Button Down

Button Down as you read you’ll learn about family and football, the 1930’s and dedication.  just right for middle readers – when you’re done you’ll be hoping for more stories about the Buttons.

I’ve been thinking a lot lately about how our assumptions and unexamined stereotypes make us act.   And I’ve been wondering how books can help us change. Button Down is the second book by Anne Ylvisaker about the Button family.  They’re from rural Iowa.  During the Depression the Button family may not have much, but they do have each other – and they have the Hawkeye football.

For the first time in Goodhue history their high school football hero is going to State to play ball.  Ned, being a Button through and through is not very talented, but he is dedicated to the game.  As Lester is leaving for college he tosses his ball out and miraculously Ned catches it. He only has seconds to savor his catch before Burton grabs the ball from his hands and claims it as his own.  Burton is Lester’s younger brother and son to the owners of the Ben Franklin.  He claims he can do whatever he wants to a Button, and he does.  But you can’t play football alone.  You need a team to play against so Burton and Ned set up a game – the winner get to keep the Lester’s ball.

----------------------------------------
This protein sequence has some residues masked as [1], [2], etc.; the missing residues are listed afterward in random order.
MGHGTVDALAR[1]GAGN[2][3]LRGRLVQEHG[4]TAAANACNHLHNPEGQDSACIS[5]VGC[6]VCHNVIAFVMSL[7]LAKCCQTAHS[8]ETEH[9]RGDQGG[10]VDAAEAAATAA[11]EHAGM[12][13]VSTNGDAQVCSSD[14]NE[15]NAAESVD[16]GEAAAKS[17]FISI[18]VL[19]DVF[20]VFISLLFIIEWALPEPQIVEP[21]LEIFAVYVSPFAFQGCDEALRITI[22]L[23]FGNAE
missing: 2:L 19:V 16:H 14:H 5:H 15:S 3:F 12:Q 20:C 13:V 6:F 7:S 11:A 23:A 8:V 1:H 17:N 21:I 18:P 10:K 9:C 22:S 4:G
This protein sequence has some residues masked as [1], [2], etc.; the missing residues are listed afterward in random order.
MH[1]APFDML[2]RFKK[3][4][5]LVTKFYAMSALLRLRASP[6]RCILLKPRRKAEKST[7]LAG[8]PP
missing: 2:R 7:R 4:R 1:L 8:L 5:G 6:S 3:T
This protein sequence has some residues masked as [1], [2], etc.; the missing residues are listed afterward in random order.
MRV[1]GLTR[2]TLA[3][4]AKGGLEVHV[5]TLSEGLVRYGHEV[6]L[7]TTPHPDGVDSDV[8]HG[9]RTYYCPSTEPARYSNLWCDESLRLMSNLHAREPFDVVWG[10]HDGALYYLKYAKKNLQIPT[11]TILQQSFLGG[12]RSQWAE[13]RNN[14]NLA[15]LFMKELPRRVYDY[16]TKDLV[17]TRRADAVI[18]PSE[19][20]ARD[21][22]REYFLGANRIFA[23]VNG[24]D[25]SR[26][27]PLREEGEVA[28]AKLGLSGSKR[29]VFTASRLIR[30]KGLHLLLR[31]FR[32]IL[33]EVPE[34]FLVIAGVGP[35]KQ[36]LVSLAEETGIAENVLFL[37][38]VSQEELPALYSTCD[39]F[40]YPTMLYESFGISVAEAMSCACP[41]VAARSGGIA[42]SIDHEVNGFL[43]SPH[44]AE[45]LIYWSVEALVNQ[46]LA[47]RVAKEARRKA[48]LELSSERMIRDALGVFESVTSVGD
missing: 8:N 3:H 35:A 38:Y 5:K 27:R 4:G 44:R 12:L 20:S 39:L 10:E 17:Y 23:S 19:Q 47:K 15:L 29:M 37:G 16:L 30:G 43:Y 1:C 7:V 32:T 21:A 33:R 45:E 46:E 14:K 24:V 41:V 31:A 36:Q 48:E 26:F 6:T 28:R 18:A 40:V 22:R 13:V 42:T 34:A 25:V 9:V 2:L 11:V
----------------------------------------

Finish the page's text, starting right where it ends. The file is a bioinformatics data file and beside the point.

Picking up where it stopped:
Ned and his group can’t practice in the field.  Burton’s team does.  Ned’s team has to play with a newspaper ball wrapped with twine.  It’s the best they have, and not nearly as good as the real thing. It seems there’s no way they won’t get killed.  Sometimes in order to succeed, you need someone who believes in you and that’s when Granddaddy Ike get’s involved.  He can hardly walk.  He can hardly hear and his heart seems to be failing, but he helps Ned understand that winning football is not about what you have or how hard you can hit; it’s also about strategy, plays and doing what they other team doesn’t expect.

“I might have underestimated you,” said Granddaddy.  Figured you were like the rest of this lot, tree roots growing out of the soles of their shoes, tethering them to this one spot of soil, now to kingdom come.  Rather hear about a thing than do a thing.  Hmmmm…”

Nothing is as it seems or as smooth as we wish, but reading Button Down to find out how the game goes is worth every page – when you finish you’ll have a new idea about what it means to have heart and how much is matters to have someone who knows you inside and out and believes in you all the way.  Go out – play the game, if you don’t you’ll never know it you can.

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